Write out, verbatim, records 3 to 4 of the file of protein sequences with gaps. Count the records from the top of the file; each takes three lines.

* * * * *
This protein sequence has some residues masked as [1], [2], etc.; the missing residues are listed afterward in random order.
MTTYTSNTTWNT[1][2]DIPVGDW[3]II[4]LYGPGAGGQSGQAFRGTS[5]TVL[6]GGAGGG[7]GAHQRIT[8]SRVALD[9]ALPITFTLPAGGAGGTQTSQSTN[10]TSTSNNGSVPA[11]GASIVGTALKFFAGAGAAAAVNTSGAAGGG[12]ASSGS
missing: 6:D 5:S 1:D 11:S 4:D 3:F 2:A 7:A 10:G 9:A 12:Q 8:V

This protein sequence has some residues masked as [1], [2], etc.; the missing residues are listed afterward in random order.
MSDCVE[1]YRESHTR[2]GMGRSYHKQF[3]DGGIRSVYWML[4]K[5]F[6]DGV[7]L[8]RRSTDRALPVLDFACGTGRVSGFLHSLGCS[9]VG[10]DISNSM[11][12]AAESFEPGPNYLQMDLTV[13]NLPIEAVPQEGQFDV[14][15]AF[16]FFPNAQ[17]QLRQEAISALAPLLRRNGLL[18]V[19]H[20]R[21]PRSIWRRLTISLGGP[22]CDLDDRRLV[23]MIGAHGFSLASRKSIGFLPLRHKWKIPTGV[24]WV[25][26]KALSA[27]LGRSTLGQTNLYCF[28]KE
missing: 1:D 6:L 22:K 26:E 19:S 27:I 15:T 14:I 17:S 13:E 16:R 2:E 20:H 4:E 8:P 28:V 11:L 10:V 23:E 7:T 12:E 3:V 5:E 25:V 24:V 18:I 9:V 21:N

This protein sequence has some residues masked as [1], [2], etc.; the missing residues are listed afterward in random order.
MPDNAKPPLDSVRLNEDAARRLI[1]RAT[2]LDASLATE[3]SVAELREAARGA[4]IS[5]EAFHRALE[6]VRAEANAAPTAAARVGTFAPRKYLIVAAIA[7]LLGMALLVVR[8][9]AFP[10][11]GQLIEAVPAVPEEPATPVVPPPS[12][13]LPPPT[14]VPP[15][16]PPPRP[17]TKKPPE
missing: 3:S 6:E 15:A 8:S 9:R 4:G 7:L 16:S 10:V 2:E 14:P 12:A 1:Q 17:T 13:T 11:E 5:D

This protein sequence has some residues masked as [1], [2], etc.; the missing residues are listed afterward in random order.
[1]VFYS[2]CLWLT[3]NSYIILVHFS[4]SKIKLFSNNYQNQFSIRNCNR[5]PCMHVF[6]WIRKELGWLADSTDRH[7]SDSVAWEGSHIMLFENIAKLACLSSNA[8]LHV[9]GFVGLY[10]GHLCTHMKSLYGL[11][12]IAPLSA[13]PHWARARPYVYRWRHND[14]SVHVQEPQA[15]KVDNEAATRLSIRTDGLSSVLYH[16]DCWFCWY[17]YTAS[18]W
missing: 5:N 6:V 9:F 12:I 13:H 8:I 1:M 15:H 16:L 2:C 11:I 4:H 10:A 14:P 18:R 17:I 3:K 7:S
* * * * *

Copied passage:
This protein sequence has some residues masked as [1], [2], etc.; the missing residues are listed afterward in random order.
MPDNAKPPLDSVRLNEDAARRLI[1]RAT[2]LDASLATE[3]SVAELREAARGA[4]IS[5]EAFHRALE[6]VRAEANAAPTAAARVGTFAPRKYLIVAAIA[7]LLGMALLVVR[8][9]AFP[10][11]GQLIEAVPAVPEEPATPVVPPPS[12][13]LPPPT[14]VPP[15][16]PPPRP[17]TKKPPE
missing: 3:S 6:E 15:A 8:S 9:R 4:G 7:L 16:S 10:V 2:E 14:P 12:A 1:Q 17:T 13:T 11:E 5:D

This protein sequence has some residues masked as [1], [2], etc.; the missing residues are listed afterward in random order.
[1]VFYS[2]CLWLT[3]NSYIILVHFS[4]SKIKLFSNNYQNQFSIRNCNR[5]PCMHVF[6]WIRKELGWLADSTDRH[7]SDSVAWEGSHIMLFENIAKLACLSSNA[8]LHV[9]GFVGLY[10]GHLCTHMKSLYGL[11][12]IAPLSA[13]PHWARARPYVYRWRHND[14]SVHVQEPQA[15]KVDNEAATRLSIRTDGLSSVLYH[16]DCWFCWY[17]YTAS[18]W
missing: 5:N 6:V 9:F 12:I 13:H 8:I 1:M 15:H 16:L 2:C 11:I 4:H 10:A 14:P 18:R 17:I 3:K 7:S